During Sununu’s first term, he was the poster child for photo-ops. A media darling, he was most often described as “affable” or “avuncular.” This year, midway through his second term, the mask of affability is crumbling, and what lies underneath is increasingly reminiscent of Grumpy Governor Papa Sununu, who was perpetually arrogant and irascible. Papa had to resign as President George HW Bush’s Chief of Staff because he was using Air Force One as his personal taxi. We cared about stuff like that back in the olden days.

Do we still care about corruption? Keep an eye on the investigation into Governor Chris Sununu’s inaugural fund. It was set up as a non-profit, took big donations from corporate funders, and used as a slush fund to funnel a great deal of cash into the pockets of his family members. If this sounds familiar, it’s because Donald Trump did exactly the same thing with his inaugural fund. 

A month ago, I quoted comments Sununu made on right wing talk radio about how “the people” were going to “take back” the US Senate seat currently held by Jeanne Shaheen. Something happened between last week and this week to convince the governor that he isn’t “the people,” and his announcement reflects just how sulky he’s feeling about it.

This doesn’t bode well for the rest of the legislative session, which includes the budget. We can look forward to more red pen hijinks masquerading as leadership. Governor Affable has left the building. 

Thursday, May 02, 2019

The Wayback Machine

The social media platform Facebook has a feature called “memories.” Every day it reminds users of posts they made on that same date over their years on Facebook. It’s a daily trip into the Wayback Machine, albeit without Mr. Peabody and Sherman. On April 29 I was reminded that 10 years ago, the NH Senate was scheduled to vote on HB 436, the bill to extend the right to marry to gay couples in our state.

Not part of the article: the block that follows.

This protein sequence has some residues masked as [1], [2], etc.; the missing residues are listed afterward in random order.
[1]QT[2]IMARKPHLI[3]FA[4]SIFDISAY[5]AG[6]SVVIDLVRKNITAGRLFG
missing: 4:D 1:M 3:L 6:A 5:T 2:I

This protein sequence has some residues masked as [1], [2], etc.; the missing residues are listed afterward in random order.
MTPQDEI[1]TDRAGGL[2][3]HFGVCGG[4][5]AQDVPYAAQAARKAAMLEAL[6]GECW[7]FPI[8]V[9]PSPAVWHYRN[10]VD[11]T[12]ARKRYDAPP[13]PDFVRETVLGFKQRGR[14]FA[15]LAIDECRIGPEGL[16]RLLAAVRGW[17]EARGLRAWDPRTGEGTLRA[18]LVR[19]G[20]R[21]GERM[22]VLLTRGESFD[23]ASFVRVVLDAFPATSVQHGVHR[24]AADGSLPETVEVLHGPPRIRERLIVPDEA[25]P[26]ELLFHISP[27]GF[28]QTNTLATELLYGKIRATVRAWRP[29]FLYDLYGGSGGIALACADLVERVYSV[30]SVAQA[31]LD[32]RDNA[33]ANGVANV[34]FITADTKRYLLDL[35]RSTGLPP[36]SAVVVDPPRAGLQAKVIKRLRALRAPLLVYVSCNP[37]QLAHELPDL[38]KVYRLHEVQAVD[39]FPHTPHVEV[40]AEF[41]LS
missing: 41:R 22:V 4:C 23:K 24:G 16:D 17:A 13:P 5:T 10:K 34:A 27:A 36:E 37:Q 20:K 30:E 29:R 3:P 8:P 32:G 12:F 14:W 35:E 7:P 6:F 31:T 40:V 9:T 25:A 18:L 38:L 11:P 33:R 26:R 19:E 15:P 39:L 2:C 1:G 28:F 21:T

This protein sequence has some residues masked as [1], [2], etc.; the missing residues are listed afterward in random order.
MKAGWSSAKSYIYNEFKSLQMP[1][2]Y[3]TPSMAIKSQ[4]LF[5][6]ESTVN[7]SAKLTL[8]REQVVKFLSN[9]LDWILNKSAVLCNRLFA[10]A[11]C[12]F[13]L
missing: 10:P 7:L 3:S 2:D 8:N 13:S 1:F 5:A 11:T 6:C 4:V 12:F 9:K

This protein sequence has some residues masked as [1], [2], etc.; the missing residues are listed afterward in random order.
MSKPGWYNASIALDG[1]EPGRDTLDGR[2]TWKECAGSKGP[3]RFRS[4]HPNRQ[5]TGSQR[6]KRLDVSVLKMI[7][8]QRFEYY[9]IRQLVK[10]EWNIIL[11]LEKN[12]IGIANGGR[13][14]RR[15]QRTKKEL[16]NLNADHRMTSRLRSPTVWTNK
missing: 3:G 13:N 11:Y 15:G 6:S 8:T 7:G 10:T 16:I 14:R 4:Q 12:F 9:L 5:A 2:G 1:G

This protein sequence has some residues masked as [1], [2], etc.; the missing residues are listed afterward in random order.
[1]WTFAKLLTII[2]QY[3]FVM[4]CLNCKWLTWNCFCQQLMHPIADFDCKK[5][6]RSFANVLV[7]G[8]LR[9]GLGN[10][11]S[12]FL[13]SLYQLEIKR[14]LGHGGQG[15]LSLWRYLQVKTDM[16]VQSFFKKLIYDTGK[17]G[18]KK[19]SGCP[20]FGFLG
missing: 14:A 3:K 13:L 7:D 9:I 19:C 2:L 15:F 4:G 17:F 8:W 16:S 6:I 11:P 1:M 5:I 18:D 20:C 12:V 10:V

In 2004 the Massachusetts Supreme Court ruled that it was unconstitutional to allow only opposite sex couples to marry, making Massachusetts the first state where gay couples were allowed to legally wed. New Hampshire created a commission to study the issue and make recommendations. The commission held public hearings and took hours of testimony, and after all that, in 2005, recommended a constitutional amendment defining marriage as between a man and a woman. The commission was a sham, created to provide the illusion of listening to residents, even though the outcome had already been decided. 

In 2006, Democrats seized control of the state legislature for the first time in decades. In 2007, the legislature passed a civil unions bill, and Governor Lynch signed it. The law took effect at midnight on New Year’s Eve, and 37 couples were joined in civil unions in a big ceremony on the State House plaza in Concord. I attended a private ceremony that same night at the Notchland Inn. The next day I wrote about the ceremony, and noted that it was like a wedding only more joyful. Gay couples had waited for so long to have any legal recognition or protection that the ceremonies were that much more celebratory. Civil unions did not provide the same legal rights as marriage, but it was a step in the right direction.

Two years later, on March 26, 2009 the NH House passed HB 436, a bill that would allow gay couples to marry, and turn the civil unions into marriages. The vote was long and contentious. A move to table failed. Former State Rep. Gene Chandler’s move to kill the bill failed. The bill finally passed, by a vote of 186-179. Only two of Carroll County’s state reps that voted that day are still in office. Both are Democrats. Bill sponsor Ed Butler voted yea, and Tom Buco voted nay. Former Representatives Robert Bridgham and Susan Wiley also voted yea. Former Representatives Christopher Alghren, Gene Chandler, Joseph Fleck, David Knox, Betsey Patten, John Roberts, Dino Scala, Stanley Stevens, and Karen Umberger joined Rep. Buco on the wrong side of history.